The Republican bill would eliminate among other tax provisions:
- The individual insurance mandate;
- The PTC, which would be replaced with an age-adjusted, advanceable, refundable tax credit to buy health coverage or health care services. The value of the tax credit would be reduced as an individual's income increased between 200 to 300% of Federal Poverty Level. Only American citizens would qualify for the credit and it would be inflation adjusted.
- The dependent coverage up to Age 26 (with transitional provisions);
- The Employer responsibility provisions;
- The increased hospital insurance (HI) tax for high-earning workers;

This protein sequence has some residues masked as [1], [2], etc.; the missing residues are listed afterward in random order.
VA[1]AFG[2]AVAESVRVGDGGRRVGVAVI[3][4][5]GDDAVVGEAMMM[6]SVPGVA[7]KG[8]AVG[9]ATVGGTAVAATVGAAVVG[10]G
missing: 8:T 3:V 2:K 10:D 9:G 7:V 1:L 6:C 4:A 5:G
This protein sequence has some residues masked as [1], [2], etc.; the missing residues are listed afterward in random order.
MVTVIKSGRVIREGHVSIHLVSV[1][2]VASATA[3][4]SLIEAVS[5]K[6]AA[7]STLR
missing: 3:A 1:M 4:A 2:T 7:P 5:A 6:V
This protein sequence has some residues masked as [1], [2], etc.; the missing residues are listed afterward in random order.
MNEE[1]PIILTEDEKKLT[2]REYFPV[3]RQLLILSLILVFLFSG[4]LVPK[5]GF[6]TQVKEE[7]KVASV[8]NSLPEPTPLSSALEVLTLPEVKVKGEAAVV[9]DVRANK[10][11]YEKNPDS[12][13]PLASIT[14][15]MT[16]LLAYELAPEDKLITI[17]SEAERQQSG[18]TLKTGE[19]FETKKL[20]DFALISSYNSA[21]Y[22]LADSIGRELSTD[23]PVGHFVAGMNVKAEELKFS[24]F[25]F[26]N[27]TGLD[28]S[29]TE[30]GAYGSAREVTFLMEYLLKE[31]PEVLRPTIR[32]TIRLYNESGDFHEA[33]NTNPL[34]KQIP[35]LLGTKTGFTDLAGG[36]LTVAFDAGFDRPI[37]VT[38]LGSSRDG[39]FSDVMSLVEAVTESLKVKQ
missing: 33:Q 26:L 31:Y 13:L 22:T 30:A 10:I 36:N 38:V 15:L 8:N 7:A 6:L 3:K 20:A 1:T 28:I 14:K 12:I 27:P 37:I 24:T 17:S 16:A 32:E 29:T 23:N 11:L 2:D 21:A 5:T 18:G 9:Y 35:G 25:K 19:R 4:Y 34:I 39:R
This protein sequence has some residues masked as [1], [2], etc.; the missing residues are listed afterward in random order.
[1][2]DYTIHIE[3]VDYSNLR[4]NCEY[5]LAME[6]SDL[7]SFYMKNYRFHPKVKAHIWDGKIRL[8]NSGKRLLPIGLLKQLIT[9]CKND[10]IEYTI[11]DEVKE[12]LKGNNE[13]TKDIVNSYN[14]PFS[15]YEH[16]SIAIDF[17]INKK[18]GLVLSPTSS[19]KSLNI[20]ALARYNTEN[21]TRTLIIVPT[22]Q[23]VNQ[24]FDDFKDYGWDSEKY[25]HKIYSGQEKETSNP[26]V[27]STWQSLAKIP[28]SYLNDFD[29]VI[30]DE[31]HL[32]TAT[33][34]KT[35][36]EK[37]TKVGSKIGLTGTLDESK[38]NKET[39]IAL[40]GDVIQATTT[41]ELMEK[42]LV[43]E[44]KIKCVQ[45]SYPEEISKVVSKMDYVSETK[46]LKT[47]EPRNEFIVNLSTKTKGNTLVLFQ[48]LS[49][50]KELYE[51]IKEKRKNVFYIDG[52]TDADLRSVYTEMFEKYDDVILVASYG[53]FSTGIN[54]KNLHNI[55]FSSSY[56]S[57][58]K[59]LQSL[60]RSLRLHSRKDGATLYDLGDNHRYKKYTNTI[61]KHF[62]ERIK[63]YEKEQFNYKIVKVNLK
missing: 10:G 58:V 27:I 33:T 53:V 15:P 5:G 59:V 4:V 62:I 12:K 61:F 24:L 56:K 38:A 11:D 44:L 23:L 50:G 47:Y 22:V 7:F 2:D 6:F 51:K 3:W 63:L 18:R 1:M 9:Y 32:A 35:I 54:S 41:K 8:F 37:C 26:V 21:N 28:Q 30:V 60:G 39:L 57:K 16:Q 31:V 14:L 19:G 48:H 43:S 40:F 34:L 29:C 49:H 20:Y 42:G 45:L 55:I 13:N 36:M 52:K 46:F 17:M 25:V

- The 3.8% Net Investment Income Tax;
- The higher threshold for deducting medical expenses;
- The $2,500 dollar cap on contributions to health FSAs and the ban on over-the-counter Rx reimbursed through FSAs, HRAs and MSAs;
- The excise tax on Cadillac policies would be replaced with inflation adjusted caps of $12,000 for individuals and $30,000 for families;
- The bill would retain a modified, and more restrictive pre-existing provision that would not provide a pre-existing exclusion for individuals who previously opted out of insurance when they were healthy.
Chances of getting any of these changes past a Presidential veto, while this administration is in place, are slim to none. But it provides insights of what may come if we have a Republican administration.